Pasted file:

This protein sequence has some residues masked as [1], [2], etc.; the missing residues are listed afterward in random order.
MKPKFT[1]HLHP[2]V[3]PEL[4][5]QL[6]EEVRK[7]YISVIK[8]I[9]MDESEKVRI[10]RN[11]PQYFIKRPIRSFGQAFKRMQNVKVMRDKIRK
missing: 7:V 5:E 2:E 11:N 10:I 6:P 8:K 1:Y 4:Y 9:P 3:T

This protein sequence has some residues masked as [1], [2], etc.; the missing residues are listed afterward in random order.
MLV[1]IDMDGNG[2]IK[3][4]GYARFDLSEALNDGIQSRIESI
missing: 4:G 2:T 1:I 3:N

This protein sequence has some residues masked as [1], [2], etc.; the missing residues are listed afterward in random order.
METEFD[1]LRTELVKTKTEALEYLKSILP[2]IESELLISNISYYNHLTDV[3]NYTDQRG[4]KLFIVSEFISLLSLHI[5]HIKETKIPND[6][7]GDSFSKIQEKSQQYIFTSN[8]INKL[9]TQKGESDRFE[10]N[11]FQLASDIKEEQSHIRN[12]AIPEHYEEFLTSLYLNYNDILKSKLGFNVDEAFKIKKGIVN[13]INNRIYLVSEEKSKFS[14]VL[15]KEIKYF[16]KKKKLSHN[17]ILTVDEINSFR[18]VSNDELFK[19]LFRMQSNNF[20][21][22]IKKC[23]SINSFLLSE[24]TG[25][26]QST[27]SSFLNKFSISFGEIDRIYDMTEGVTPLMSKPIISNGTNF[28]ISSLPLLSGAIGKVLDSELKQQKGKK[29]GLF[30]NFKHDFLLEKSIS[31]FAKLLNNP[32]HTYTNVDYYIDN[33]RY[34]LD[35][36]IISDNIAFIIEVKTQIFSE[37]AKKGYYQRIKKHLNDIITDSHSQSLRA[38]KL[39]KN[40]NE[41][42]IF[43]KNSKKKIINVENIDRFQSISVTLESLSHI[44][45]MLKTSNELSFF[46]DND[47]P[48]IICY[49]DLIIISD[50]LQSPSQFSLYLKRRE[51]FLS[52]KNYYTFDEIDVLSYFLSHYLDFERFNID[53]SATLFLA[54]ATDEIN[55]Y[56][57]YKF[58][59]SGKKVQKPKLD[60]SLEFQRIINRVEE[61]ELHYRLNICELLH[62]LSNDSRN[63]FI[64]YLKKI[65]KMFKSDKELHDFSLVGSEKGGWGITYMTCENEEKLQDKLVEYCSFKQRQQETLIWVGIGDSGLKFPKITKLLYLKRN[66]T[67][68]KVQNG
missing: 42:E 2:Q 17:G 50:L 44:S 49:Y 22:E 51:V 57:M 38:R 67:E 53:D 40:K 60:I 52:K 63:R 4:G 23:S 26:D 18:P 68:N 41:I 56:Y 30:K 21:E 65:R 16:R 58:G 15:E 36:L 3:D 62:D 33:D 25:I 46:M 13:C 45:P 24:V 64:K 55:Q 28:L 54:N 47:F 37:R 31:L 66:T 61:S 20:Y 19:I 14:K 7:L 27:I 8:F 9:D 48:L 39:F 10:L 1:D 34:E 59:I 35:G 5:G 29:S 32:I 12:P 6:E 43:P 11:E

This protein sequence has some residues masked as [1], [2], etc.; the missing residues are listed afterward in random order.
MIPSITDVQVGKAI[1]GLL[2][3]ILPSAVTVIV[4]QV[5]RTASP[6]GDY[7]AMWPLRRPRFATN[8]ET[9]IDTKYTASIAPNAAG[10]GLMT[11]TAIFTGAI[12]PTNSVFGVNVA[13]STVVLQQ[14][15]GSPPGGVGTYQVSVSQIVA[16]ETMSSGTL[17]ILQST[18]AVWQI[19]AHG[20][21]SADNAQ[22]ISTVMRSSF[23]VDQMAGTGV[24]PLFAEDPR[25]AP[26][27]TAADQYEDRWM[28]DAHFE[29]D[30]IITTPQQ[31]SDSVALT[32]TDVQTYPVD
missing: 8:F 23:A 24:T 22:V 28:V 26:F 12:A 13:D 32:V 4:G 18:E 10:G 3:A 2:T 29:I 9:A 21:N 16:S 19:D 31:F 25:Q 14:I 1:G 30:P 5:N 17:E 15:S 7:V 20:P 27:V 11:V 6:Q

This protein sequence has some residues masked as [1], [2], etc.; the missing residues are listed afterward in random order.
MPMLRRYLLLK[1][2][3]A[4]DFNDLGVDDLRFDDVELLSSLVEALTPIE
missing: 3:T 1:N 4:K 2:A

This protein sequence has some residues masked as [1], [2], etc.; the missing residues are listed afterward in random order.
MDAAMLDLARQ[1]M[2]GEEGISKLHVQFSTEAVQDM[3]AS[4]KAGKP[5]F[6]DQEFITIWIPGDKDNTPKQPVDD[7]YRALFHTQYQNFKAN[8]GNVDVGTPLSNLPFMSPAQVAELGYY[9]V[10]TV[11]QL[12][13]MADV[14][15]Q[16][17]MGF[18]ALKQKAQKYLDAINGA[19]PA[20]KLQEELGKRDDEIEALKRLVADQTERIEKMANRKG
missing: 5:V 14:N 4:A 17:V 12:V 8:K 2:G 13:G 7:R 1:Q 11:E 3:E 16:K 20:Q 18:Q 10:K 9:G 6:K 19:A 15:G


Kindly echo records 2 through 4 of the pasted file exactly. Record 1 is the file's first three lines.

This protein sequence has some residues masked as [1], [2], etc.; the missing residues are listed afterward in random order.
MLV[1]IDMDGNG[2]IK[3][4]GYARFDLSEALNDGIQSRIESI
missing: 4:G 2:T 1:I 3:N

This protein sequence has some residues masked as [1], [2], etc.; the missing residues are listed afterward in random order.
METEFD[1]LRTELVKTKTEALEYLKSILP[2]IESELLISNISYYNHLTDV[3]NYTDQRG[4]KLFIVSEFISLLSLHI[5]HIKETKIPND[6][7]GDSFSKIQEKSQQYIFTSN[8]INKL[9]TQKGESDRFE[10]N[11]FQLASDIKEEQSHIRN[12]AIPEHYEEFLTSLYLNYNDILKSKLGFNVDEAFKIKKGIVN[13]INNRIYLVSEEKSKFS[14]VL[15]KEIKYF[16]KKKKLSHN[17]ILTVDEINSFR[18]VSNDELFK[19]LFRMQSNNF[20][21][22]IKKC[23]SINSFLLSE[24]TG[25][26]QST[27]SSFLNKFSISFGEIDRIYDMTEGVTPLMSKPIISNGTNF[28]ISSLPLLSGAIGKVLDSELKQQKGKK[29]GLF[30]NFKHDFLLEKSIS[31]FAKLLNNP[32]HTYTNVDYYIDN[33]RY[34]LD[35][36]IISDNIAFIIEVKTQIFSE[37]AKKGYYQRIKKHLNDIITDSHSQSLRA[38]KL[39]KN[40]NE[41][42]IF[43]KNSKKKIINVENIDRFQSISVTLESLSHI[44][45]MLKTSNELSFF[46]DND[47]P[48]IICY[49]DLIIISD[50]LQSPSQFSLYLKRRE[51]FLS[52]KNYYTFDEIDVLSYFLSHYLDFERFNID[53]SATLFLA[54]ATDEIN[55]Y[56][57]YKF[58][59]SGKKVQKPKLD[60]SLEFQRIINRVEE[61]ELHYRLNICELLH[62]LSNDSRN[63]FI[64]YLKKI[65]KMFKSDKELHDFSLVGSEKGGWGITYMTCENEEKLQDKLVEYCSFKQRQQETLIWVGIGDSGLKFPKITKLLYLKRN[66]T[67][68]KVQNG
missing: 42:E 2:Q 17:G 50:L 44:S 49:Y 22:E 51:V 57:M 38:R 67:E 53:D 40:K 60:I 52:K 63:R 4:G 23:S 26:D 18:P 68:N 41:I 56:Y 30:K 21:E 65:R 16:R 58:G 15:E 36:L 3:D 62:D 33:D 25:I 46:M 13:C 45:P 24:V 64:K 55:Q 28:L 54:N 47:F 37:R 31:L 66:T 61:S 20:Y 19:I 14:K 7:L 27:I 8:F 9:D 48:L 39:F 10:L 1:D 34:E 59:I 35:G 5:G 29:S 32:I 12:P 6:E 43:P 11:E

This protein sequence has some residues masked as [1], [2], etc.; the missing residues are listed afterward in random order.
MIPSITDVQVGKAI[1]GLL[2][3]ILPSAVTVIV[4]QV[5]RTASP[6]GDY[7]AMWPLRRPRFATN[8]ET[9]IDTKYTASIAPNAAG[10]GLMT[11]TAIFTGAI[12]PTNSVFGVNVA[13]STVVLQQ[14][15]GSPPGGVGTYQVSVSQIVA[16]ETMSSGTL[17]ILQST[18]AVWQI[19]AHG[20][21]SADNAQ[22]ISTVMRSSF[23]VDQMAGTGV[24]PLFAEDPR[25]AP[26][27]TAADQYEDRWM[28]DAHFE[29]D[30]IITTPQQ[31]SDSVALT[32]TDVQTYPVD
missing: 8:F 23:A 24:T 22:V 28:V 26:F 12:A 13:D 32:V 4:G 18:E 10:G 3:A 2:T 29:I 9:A 21:N 16:S 19:D 31:F 25:Q 14:I 1:G 30:P 5:N 17:E 15:S 7:V 20:P 27:V 11:V 6:Q